Lasers can be used to lengthen quantum bit memory by 1,000 times
Washington, June 25 (ANI): Physicists have found that lasers can be used to drastically prolong the shelf life of quantum bit memory, the 0s and 1s of quantum computers, by 1,000 times.
These precarious bits, formed in this case by arrays of semiconductor quantum dots containing a single extra electron, are easily perturbed by magnetic field fluctuations from the nuclei of the atoms creating the quantum dot.
This perturbation causes the bits to essentially forget the piece of information they were tasked with storing.
A quantum dot is a semiconductor nanostructure that is one candidate for creating quantum bits.
The scientists, including the University of Michigan's Duncan Steel, used lasers to elicit a previously undiscovered natural feedback reaction that stabilizes the quantum dot's magnetic field, lengthening the stable existence of the quantum bit by several orders of magnitude, or more than 1,000 times.
Because of their ability to represent multiple states simultaneously, quantum computers could theoretically factor numbers dramatically faster and with smaller computers than conventional computers.
For this reason, they could vastly improve computer security.
"In our approach, the quantum bit for information storage is an electron spin confined to a single dot in a semiconductor like indium arsenide," said Steel.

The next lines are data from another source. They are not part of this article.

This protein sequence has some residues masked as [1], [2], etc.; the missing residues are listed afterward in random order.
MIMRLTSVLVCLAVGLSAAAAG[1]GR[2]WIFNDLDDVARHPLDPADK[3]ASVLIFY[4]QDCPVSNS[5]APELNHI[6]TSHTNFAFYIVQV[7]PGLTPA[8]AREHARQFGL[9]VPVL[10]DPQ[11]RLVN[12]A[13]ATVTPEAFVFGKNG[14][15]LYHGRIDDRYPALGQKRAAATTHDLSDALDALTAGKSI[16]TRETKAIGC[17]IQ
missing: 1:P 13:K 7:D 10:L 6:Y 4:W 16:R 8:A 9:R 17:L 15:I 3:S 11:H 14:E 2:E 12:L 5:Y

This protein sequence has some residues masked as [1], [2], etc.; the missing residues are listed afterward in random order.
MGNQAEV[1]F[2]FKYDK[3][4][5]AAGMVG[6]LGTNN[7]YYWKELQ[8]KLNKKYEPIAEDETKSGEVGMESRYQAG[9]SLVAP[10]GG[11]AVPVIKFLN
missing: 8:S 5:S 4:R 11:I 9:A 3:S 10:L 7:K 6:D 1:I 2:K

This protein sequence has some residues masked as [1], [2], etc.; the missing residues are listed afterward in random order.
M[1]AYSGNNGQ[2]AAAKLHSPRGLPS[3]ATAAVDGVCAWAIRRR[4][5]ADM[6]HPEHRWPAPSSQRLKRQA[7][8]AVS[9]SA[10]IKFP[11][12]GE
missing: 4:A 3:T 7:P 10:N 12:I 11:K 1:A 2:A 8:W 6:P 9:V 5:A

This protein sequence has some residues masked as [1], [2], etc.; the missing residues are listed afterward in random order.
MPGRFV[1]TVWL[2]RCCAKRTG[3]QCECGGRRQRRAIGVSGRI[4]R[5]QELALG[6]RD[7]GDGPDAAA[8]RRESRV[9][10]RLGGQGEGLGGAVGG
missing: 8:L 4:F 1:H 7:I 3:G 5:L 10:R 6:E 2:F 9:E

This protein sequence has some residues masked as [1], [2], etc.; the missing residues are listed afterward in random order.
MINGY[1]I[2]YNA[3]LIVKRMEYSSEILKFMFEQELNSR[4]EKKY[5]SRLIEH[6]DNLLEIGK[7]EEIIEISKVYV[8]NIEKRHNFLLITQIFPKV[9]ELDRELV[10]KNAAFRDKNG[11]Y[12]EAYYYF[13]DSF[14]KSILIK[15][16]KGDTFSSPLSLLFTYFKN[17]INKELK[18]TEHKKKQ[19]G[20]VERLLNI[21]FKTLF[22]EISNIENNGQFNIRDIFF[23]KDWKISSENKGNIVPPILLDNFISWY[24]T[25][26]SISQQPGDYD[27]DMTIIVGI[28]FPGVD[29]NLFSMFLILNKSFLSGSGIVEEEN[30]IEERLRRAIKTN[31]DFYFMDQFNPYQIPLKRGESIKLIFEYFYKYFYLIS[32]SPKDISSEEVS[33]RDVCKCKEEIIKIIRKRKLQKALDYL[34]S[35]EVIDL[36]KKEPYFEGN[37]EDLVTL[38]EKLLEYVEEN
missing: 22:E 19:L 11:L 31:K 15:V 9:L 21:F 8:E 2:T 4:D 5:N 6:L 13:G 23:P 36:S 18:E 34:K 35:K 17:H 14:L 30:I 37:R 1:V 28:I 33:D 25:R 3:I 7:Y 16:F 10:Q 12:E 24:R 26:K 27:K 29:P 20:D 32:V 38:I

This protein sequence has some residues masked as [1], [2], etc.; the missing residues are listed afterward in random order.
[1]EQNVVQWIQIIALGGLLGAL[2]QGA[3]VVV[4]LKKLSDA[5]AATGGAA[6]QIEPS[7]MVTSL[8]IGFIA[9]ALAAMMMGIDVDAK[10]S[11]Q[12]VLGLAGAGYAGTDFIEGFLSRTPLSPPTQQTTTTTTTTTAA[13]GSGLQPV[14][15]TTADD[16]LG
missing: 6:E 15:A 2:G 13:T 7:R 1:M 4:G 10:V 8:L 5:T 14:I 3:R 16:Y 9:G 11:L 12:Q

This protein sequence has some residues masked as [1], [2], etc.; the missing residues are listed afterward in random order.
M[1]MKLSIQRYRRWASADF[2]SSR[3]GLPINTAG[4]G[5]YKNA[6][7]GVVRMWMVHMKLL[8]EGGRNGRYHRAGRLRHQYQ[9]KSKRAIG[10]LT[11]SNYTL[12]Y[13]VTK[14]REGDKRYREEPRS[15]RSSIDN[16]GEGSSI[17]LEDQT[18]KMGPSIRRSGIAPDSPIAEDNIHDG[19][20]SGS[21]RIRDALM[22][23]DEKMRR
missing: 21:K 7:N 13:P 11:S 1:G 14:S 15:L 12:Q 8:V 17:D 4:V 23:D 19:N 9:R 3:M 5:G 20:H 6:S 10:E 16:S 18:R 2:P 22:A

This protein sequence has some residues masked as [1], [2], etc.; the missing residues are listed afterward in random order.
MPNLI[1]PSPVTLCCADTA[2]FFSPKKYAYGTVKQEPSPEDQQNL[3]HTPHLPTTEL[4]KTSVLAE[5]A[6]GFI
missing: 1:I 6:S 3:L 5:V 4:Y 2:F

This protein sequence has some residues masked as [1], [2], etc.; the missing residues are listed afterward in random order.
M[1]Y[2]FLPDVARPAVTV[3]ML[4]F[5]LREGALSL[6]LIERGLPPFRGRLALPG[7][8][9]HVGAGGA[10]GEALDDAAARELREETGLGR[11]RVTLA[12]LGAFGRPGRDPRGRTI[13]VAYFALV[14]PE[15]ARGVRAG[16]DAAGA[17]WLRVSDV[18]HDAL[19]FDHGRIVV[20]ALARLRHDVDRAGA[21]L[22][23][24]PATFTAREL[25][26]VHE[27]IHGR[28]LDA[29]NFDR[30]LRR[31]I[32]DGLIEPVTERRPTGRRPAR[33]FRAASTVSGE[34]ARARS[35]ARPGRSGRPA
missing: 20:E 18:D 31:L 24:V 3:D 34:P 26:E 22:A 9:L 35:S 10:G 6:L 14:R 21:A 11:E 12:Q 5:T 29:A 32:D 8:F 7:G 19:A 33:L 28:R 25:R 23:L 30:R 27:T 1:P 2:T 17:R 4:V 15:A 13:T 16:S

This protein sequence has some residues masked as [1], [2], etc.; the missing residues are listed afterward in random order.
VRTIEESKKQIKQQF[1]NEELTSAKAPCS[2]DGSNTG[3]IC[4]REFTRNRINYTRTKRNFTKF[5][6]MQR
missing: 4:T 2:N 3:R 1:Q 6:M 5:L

"One of the serious problems in quantum computing is that anything that disturbs the phase of one of these spins relative to the other causes a loss of coherence and destroys the information that was stored," he added.
A major cause of information loss in a popular class of semiconductors called 3/5 materials is the interaction of the electron (the quantum bit) with the nuclei of the atoms in the quantum dot holding the electron.
Trapping the electron in a particular spin, as is necessary in quantum computers, gives rise to a small magnetic field that couples with the magnetic field in the nuclei and breaks down the memory in a few billionths of a second.
By exciting the quantum dot with a laser, the scientists were able to block the interaction of these magnetic fields.
The laser causes an electron in the quantum dot to jump to a higher energy level, leaving behind a charged hole in the electron cloud.
This hole, or space vacated by an electron, also has a magnetic field due to the collective spin of the remaining electron cloud.
It turns out that the hole acts directly with the nuclei and controls its magnetic field without any intervention from outside except the fixed excitation by the lasers to create the hole. (ANI)